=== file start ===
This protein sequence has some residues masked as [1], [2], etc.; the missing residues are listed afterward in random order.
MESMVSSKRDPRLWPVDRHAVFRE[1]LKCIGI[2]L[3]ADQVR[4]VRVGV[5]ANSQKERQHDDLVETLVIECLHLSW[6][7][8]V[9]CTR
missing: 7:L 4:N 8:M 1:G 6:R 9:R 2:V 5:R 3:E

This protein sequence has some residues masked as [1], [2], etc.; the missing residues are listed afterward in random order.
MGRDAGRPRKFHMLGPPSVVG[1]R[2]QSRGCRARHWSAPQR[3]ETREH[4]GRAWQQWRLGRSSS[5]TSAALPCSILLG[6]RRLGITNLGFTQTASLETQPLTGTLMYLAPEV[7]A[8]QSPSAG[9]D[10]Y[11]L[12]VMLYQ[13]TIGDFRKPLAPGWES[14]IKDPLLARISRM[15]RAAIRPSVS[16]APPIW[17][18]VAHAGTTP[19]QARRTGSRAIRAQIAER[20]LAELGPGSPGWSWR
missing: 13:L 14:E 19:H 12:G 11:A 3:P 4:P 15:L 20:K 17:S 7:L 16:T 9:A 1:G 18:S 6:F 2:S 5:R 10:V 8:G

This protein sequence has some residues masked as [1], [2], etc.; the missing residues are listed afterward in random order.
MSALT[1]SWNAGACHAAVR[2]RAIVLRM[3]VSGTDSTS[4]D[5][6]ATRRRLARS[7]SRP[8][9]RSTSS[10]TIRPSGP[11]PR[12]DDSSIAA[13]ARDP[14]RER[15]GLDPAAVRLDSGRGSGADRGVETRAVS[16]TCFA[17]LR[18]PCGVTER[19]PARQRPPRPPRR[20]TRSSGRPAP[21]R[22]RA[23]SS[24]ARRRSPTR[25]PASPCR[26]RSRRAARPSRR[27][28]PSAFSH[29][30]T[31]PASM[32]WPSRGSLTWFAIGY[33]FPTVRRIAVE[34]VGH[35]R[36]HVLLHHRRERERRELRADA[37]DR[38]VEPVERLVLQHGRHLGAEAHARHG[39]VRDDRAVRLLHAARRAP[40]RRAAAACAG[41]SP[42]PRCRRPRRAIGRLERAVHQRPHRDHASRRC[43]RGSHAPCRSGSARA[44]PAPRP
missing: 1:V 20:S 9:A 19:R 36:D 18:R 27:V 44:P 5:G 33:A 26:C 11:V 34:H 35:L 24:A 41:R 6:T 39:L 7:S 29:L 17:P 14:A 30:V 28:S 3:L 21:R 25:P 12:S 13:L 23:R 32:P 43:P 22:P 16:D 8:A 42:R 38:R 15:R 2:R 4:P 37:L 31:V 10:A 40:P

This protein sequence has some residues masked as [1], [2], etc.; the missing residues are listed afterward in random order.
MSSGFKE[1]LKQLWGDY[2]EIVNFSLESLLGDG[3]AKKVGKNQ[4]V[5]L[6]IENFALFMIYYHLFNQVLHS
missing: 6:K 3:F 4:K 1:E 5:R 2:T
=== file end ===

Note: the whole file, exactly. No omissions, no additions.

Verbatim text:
This protein sequence has some residues masked as [1], [2], etc.; the missing residues are listed afterward in random order.
MESMVSSKRDPRLWPVDRHAVFRE[1]LKCIGI[2]L[3]ADQVR[4]VRVGV[5]ANSQKERQHDDLVETLVIECLHLSW[6][7][8]V[9]CTR
missing: 7:L 4:N 8:M 1:G 6:R 9:R 2:V 5:R 3:E

This protein sequence has some residues masked as [1], [2], etc.; the missing residues are listed afterward in random order.
MGRDAGRPRKFHMLGPPSVVG[1]R[2]QSRGCRARHWSAPQR[3]ETREH[4]GRAWQQWRLGRSSS[5]TSAALPCSILLG[6]RRLGITNLGFTQTASLETQPLTGTLMYLAPEV[7]A[8]QSPSAG[9]D[10]Y[11]L[12]VMLYQ[13]TIGDFRKPLAPGWES[14]IKDPLLARISRM[15]RAAIRPSVS[16]APPIW[17][18]VAHAGTTP[19]QARRTGSRAIRAQIAER[20]LAELGPGSPGWSWR
missing: 13:L 14:E 19:H 12:G 11:A 3:P 4:P 15:L 20:K 17:S 7:L 16:T 9:A 1:G 18:S 6:F 2:S 5:R 10:V 8:G

This protein sequence has some residues masked as [1], [2], etc.; the missing residues are listed afterward in random order.
MSALT[1]SWNAGACHAAVR[2]RAIVLRM[3]VSGTDSTS[4]D[5][6]ATRRRLARS[7]SRP[8][9]RSTSS[10]TIRPSGP[11]PR[12]DDSSIAA[13]ARDP[14]RER[15]GLDPAAVRLDSGRGSGADRGVETRAVS[16]TCFA[17]LR[18]PCGVTER[19]PARQRPPRPPRR[20]TRSSGRPAP[21]R[22]RA[23]SS[24]ARRRSPTR[25]PASPCR[26]RSRRAARPSRR[27][28]PSAFSH[29][30]T[31]PASM[32]WPSRGSLTWFAIGY[33]FPTVRRIAVE[34]VGH[35]R[36]HVLLHHRRERERRELRADA[37]DR[38]VEPVERLVLQHGRHLGAEAHARHG[39]VRDDRAVRLLHAARRAP[40]RRAAAACAG[41]SP[42]PRCRRPRRAIGRLERAVHQRPHRDHASRRC[43]RGSHAPCRSGSARA[44]PAPRP
missing: 1:V 20:S 9:A 19:R 36:D 18:R 27:V 44:P 5:G 33:A 26:C 11:V 34:H 35:L 24:A 41:R 6:T 39:L 7:S 29:L 17:P 14:A 30:V 28:S 3:L 21:R 25:P 12:S 13:L 23:R 32:P 43:P 22:P 16:D 8:A 42:R 38:R 15:R 2:R 4:P 37:L 31:V 10:A 40:P

This protein sequence has some residues masked as [1], [2], etc.; the missing residues are listed afterward in random order.
MSSGFKE[1]LKQLWGDY[2]EIVNFSLESLLGDG[3]AKKVGKNQ[4]V[5]L[6]IENFALFMIYYHLFNQVLHS
missing: 6:K 3:F 4:K 1:E 5:R 2:T